Located on Logan Circle, northeast of the White House in Washington D.C., the Old Korean Legation building was erected in 1877 as the house of American Civil War naval hero, politician, and diplomat Seth Ledyard Phelps (1824–1885). After becoming the Korean Legation in 1889, the building provided a main stage for the active diplomatic endeavors of the Joseon dynasty (1392–1897) and Korean Empire (1897–1910) for sixteen years. This ended when Japan deprived the Korean Empire of its diplomatic sovereignty through the Japan-Korea Treaty of 1905, also known as the Eulsa Treaty, in November of that year. After the Korea-Japan Annexation Treaty of 1910, the Old Korean Legation building was eventually purchased for a mere $5 by the Japanese government and immediately resold.
Korean ownership of the building that had been so humiliatingly extorted failed to be restored for decades, even after liberation from Japanese colonial rule in August 1945. It was only late in the 1990s that discussions for the restoration of this building began among Koreans living in the United States. This was followed by a diverse range of efforts within Korea and overseas. The Old Korean Legation building was finally returned to Korean hands in October 2012 when it was successfully repurchased by the Cultural Heritage Administration and the National Trust for Cultural Heritage of the Republic of Korea.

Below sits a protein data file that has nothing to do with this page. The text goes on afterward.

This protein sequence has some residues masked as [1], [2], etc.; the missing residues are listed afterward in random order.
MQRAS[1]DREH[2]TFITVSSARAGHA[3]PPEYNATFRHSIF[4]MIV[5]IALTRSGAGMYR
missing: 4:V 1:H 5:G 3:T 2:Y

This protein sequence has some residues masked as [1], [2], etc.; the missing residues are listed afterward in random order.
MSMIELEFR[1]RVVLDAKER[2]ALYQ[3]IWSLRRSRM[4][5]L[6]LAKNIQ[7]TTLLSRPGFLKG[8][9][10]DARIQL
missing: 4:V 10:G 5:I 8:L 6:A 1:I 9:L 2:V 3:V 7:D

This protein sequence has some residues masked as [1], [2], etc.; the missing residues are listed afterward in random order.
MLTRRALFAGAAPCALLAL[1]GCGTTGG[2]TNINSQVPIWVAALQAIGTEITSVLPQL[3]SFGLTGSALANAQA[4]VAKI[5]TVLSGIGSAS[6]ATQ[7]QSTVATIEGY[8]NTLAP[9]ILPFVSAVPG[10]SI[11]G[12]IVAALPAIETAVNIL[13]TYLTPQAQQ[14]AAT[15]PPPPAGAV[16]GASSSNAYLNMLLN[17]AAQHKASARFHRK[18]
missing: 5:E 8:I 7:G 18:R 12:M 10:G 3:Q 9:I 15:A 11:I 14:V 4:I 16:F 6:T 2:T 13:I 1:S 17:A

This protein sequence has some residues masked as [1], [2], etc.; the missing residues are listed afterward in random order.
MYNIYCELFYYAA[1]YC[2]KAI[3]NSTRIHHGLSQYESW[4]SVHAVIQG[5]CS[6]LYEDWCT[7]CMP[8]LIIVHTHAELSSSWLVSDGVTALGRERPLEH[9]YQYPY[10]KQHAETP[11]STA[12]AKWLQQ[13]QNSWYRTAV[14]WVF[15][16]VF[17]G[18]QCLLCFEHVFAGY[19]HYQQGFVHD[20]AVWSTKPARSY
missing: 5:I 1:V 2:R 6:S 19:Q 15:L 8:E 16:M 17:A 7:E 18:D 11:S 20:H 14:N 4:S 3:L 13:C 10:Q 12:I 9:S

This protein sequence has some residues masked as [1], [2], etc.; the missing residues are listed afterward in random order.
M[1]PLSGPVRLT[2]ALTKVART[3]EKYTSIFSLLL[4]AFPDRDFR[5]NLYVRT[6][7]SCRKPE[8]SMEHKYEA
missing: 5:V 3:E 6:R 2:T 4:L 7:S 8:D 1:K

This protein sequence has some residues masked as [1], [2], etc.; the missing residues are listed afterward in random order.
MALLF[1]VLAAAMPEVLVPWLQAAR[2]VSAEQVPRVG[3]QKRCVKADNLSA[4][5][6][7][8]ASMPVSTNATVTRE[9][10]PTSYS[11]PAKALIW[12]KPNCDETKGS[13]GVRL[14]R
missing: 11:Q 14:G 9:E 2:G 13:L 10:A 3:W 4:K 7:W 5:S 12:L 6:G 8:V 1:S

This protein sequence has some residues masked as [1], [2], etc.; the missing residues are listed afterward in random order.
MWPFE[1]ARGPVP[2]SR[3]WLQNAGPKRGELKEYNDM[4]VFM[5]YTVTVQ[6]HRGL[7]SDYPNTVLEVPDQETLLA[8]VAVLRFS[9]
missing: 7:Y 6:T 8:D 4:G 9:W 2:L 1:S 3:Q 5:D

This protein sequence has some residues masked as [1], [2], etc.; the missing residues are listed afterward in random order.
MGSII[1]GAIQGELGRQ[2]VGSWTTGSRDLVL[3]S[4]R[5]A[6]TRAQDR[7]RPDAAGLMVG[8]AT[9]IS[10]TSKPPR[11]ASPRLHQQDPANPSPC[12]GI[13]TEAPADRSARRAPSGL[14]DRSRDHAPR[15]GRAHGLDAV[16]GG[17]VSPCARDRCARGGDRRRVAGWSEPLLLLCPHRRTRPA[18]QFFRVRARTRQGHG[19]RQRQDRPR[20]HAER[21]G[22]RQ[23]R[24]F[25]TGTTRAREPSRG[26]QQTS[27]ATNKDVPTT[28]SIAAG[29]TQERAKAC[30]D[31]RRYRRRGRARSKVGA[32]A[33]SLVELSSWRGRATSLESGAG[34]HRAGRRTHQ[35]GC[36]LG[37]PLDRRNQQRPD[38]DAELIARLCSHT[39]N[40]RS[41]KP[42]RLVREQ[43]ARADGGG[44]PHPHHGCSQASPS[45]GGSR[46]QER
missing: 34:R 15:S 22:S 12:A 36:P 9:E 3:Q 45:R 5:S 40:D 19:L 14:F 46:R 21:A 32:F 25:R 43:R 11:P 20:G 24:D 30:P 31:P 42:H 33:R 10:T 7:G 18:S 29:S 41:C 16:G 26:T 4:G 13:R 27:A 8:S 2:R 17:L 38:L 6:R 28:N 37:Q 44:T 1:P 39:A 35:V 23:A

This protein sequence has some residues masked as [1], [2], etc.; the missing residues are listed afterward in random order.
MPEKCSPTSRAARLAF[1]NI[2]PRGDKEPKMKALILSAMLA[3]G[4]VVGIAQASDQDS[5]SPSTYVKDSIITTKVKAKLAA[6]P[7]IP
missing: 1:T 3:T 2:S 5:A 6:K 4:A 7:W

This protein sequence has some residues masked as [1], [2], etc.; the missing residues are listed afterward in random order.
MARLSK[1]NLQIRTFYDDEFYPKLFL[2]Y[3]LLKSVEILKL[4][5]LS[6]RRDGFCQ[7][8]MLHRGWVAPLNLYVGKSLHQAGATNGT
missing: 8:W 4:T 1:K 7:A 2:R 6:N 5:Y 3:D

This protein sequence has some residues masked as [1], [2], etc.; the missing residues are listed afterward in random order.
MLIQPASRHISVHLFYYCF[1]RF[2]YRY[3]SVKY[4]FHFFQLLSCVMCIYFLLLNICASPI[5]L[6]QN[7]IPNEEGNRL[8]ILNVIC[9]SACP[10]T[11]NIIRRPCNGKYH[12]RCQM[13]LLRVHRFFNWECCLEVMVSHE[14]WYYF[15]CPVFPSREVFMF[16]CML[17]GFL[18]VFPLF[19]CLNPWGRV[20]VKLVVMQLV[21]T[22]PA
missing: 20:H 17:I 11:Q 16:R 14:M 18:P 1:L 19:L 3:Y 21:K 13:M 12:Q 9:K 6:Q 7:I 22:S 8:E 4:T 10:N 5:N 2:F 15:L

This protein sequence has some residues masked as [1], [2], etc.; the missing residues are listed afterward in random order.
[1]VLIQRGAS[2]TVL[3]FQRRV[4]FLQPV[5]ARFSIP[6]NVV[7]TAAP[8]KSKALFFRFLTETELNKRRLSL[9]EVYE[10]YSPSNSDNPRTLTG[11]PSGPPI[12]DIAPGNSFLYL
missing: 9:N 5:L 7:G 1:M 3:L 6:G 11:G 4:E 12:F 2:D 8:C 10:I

The Old Korean Legation building is a meaningful space that has witnessed major events in both Korean and American history. It was a cradle for the Korea-U.S. friendship born out of the dedicated diplomatic efforts of King Gojong (r. 1863–1907), and a symbol of the drive for independence among Korean residents in the United States who gathered there to reaffirm their determination to recover the sovereignty of their motherland. It also provided a window for absorbing modern cultural elements from the West. Today, the Old Korean Legation building is the sole example preserving its original appearance among the extant nineteenth-century diplomatic mission buildings in Washington D.C. and is highly valued for its historical significance.